She said allaying concerns in minority communities will be crucial to gaining a necessary mix of people in vaccine trials, as well as getting people vaccinated. African Americans and Latinos are about three times as likely as whites to become infected with COVID-19 and twice as likely to die.
Planning for the fair allocation of any vaccine must happen now, Bailey said. “It’s important that all who need the vaccine can get it.”
At the university, Laurens acknowledged recruitment will be tough for several reasons, including distrust in the community and language barriers. He said researchers are working with community organizations to include minority groups in specific ZIP codes where transmission is highest.
For the study, researchers will draw blood and vaccinate participants twice, four weeks apart. Half will get the vaccine, half a placebo. They all will be encouraged to continue distancing, wearing masks and taking precautions to avoid infection.
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Participants will keep a journal of symptoms and side effects and check in weekly. Those with signs of COVID-19 will be tested and referred for treatment if needed. Researchers will follow them for two years to see if their immunity lasts.
Laurens called all of the work on vaccines encouraging.
“We are on track with this and so many other vaccines,” he said. “Many vaccine candidates need to be tested so we can advance the ones that work as quickly as possible. We’ll also need more than one approved. There could be production or safety issues with one or another.”
Across Baltimore at Johns Hopkins, researchers are working to develop a vaccine that is not yet ready for human testing.
Other Hopkins researchers are working on a potential therapy made from blood plasma collected from recovered COVID-19 survivors. The effort began as a collaboration among doctors nationwide who were using plasma on COVID patients without a lot of evidence. Hopkins doctors got started on studies with $4 million from Bloomberg Philanthropies and the state of Maryland and, more recently, they received $35 million from the U.S. Department of Defense.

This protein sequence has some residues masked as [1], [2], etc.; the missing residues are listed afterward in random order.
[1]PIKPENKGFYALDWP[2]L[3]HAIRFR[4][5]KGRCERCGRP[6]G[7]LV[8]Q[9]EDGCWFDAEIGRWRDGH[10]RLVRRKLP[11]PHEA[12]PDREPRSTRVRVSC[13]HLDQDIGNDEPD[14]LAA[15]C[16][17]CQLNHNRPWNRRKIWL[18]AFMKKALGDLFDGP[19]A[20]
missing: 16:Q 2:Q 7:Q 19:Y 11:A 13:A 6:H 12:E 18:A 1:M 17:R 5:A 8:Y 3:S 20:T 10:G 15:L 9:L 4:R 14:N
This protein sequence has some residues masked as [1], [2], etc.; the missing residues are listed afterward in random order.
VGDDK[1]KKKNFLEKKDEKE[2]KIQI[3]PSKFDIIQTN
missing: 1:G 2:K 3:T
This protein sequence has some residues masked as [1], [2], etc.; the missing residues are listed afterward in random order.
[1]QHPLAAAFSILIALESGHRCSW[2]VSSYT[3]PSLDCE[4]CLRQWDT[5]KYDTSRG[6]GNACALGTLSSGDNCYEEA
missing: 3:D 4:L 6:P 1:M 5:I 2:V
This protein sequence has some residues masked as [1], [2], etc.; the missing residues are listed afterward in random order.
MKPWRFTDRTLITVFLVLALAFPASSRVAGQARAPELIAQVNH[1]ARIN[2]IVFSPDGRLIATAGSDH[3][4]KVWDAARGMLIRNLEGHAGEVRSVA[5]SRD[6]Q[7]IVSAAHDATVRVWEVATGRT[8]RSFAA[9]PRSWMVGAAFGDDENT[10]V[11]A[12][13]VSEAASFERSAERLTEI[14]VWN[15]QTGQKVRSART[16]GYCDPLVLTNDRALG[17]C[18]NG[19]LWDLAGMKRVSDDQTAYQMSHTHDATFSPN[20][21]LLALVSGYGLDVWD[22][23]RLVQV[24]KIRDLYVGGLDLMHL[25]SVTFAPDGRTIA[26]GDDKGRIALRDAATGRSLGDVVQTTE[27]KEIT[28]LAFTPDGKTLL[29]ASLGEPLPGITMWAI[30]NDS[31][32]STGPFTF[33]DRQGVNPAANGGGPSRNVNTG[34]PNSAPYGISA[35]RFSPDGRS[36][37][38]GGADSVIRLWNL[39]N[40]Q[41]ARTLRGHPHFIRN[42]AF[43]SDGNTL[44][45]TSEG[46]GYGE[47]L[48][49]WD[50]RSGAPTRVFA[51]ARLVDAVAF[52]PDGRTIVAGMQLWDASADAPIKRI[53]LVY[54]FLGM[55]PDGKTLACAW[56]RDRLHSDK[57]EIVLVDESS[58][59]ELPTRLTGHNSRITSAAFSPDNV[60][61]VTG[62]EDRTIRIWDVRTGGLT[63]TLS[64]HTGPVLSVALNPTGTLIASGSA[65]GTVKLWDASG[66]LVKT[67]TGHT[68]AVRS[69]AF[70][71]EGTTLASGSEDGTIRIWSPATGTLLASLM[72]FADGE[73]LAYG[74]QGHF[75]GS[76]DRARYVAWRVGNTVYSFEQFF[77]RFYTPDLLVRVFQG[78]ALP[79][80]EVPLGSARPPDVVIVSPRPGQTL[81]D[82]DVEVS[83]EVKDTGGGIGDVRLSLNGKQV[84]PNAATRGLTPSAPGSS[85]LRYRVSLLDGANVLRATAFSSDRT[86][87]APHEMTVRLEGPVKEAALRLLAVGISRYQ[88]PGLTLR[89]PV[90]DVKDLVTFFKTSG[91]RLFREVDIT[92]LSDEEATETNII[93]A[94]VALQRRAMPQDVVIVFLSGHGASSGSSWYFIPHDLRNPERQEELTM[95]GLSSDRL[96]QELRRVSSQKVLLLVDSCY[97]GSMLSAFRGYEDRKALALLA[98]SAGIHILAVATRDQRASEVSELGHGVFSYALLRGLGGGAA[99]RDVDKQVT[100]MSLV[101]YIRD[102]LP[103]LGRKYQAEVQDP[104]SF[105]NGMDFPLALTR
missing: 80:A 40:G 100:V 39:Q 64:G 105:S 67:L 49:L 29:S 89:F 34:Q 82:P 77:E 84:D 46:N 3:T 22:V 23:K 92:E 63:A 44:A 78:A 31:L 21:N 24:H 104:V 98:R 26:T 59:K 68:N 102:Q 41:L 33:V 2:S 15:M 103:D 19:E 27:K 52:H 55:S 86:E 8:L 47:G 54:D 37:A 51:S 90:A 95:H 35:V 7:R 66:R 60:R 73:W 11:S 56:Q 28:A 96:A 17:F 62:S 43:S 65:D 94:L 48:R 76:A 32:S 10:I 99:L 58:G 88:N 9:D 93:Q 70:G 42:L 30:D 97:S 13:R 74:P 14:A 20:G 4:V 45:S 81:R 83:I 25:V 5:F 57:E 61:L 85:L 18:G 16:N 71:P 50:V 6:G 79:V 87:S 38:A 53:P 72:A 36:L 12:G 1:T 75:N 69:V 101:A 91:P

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Trials will test whether the plasma helps prevent infections in people at high risk, such as those living or working closely with infected people. They also will also test whether such plasma prevents those recently infected from becoming more severely ill.
Early research suggests that plasma benefits those with less severe cases, though it’s currently only being used in patients sick enough to be hospitalized, said Dr. Shmuel Shoham, an associate professor in the Hopkins School of Medicine helping lead the trials.
The trials will include 1,100 people in several states and the Navajo Nation. Shoham said Hopkins will seek to enroll people of varying racial and economic backgrounds, as well as the elderly.
Participants will be monitored over four weeks for symptoms. Researchers should know if the plasma treatments work by late September or early October, setting up a quicker process for approval and use than the vaccines.
“We will have a definitive answer if this works and in which people it works best,” Shoham said. “We didn’t want to do a smallish trial hinting at something. Is this yes or no? As a physician, I’m interested in something I can offer patients.”